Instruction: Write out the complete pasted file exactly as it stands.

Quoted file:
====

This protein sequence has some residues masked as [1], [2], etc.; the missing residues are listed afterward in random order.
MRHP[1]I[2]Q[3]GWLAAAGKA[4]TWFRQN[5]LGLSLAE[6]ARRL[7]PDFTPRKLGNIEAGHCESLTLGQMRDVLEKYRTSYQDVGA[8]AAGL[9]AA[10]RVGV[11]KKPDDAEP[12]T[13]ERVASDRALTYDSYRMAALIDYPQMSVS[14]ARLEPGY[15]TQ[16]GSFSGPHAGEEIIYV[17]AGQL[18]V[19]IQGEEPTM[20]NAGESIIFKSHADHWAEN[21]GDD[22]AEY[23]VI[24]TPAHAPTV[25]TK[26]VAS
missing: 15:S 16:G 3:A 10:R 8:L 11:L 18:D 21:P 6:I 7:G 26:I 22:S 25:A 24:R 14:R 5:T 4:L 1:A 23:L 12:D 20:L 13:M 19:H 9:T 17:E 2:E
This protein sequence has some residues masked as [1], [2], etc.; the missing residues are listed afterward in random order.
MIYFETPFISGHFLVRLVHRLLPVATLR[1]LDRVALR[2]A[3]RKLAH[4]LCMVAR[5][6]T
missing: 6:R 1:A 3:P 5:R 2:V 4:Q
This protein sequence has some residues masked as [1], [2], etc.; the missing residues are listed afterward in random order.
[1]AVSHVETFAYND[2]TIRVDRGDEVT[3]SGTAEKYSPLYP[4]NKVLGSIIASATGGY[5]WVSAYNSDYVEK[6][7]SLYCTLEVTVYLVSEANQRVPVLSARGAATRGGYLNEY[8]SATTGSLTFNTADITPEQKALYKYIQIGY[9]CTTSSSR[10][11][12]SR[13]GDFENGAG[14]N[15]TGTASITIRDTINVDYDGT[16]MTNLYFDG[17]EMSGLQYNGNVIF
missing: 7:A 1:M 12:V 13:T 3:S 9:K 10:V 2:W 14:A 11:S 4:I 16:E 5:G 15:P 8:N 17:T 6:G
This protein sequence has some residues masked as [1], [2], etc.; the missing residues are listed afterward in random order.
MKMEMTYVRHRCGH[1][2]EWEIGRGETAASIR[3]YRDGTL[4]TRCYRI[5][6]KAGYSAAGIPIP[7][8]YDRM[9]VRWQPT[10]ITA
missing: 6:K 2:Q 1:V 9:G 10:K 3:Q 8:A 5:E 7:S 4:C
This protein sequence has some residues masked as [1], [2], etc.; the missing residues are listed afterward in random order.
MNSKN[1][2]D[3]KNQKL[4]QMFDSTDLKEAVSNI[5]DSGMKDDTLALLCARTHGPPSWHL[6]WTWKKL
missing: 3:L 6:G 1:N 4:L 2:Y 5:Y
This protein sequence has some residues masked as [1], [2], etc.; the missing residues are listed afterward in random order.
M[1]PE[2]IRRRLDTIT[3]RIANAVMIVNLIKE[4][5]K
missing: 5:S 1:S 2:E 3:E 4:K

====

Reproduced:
This protein sequence has some residues masked as [1], [2], etc.; the missing residues are listed afterward in random order.
MRHP[1]I[2]Q[3]GWLAAAGKA[4]TWFRQN[5]LGLSLAE[6]ARRL[7]PDFTPRKLGNIEAGHCESLTLGQMRDVLEKYRTSYQDVGA[8]AAGL[9]AA[10]RVGV[11]KKPDDAEP[12]T[13]ERVASDRALTYDSYRMAALIDYPQMSVS[14]ARLEPGY[15]TQ[16]GSFSGPHAGEEIIYV[17]AGQL[18]V[19]IQGEEPTM[20]NAGESIIFKSHADHWAEN[21]GDD[22]AEY[23]VI[24]TPAHAPTV[25]TK[26]VAS
missing: 15:S 16:G 3:A 10:R 8:L 11:L 18:D 21:P 6:I 7:G 26:I 22:S 25:A 24:R 14:R 5:T 4:L 1:A 23:L 12:D 20:L 13:M 19:H 9:T 17:E 2:E
This protein sequence has some residues masked as [1], [2], etc.; the missing residues are listed afterward in random order.
MIYFETPFISGHFLVRLVHRLLPVATLR[1]LDRVALR[2]A[3]RKLAH[4]LCMVAR[5][6]T
missing: 6:R 1:A 3:P 5:R 2:V 4:Q
This protein sequence has some residues masked as [1], [2], etc.; the missing residues are listed afterward in random order.
[1]AVSHVETFAYND[2]TIRVDRGDEVT[3]SGTAEKYSPLYP[4]NKVLGSIIASATGGY[5]WVSAYNSDYVEK[6][7]SLYCTLEVTVYLVSEANQRVPVLSARGAATRGGYLNEY[8]SATTGSLTFNTADITPEQKALYKYIQIGY[9]CTTSSSR[10][11][12]SR[13]GDFENGAG[14]N[15]TGTASITIRDTINVDYDGT[16]MTNLYFDG[17]EMSGLQYNGNVIF
missing: 7:A 1:M 12:V 13:T 3:S 9:K 10:V 2:W 14:A 11:S 4:I 16:E 5:G 15:P 8:N 17:T 6:G
This protein sequence has some residues masked as [1], [2], etc.; the missing residues are listed afterward in random order.
MKMEMTYVRHRCGH[1][2]EWEIGRGETAASIR[3]YRDGTL[4]TRCYRI[5][6]KAGYSAAGIPIP[7][8]YDRM[9]VRWQPT[10]ITA
missing: 6:K 2:Q 1:V 9:G 10:K 3:Q 8:A 5:E 7:S 4:C
This protein sequence has some residues masked as [1], [2], etc.; the missing residues are listed afterward in random order.
MNSKN[1][2]D[3]KNQKL[4]QMFDSTDLKEAVSNI[5]DSGMKDDTLALLCARTHGPPSWHL[6]WTWKKL
missing: 3:L 6:G 1:N 4:L 2:Y 5:Y
This protein sequence has some residues masked as [1], [2], etc.; the missing residues are listed afterward in random order.
M[1]PE[2]IRRRLDTIT[3]RIANAVMIVNLIKE[4][5]K
missing: 5:S 1:S 2:E 3:E 4:K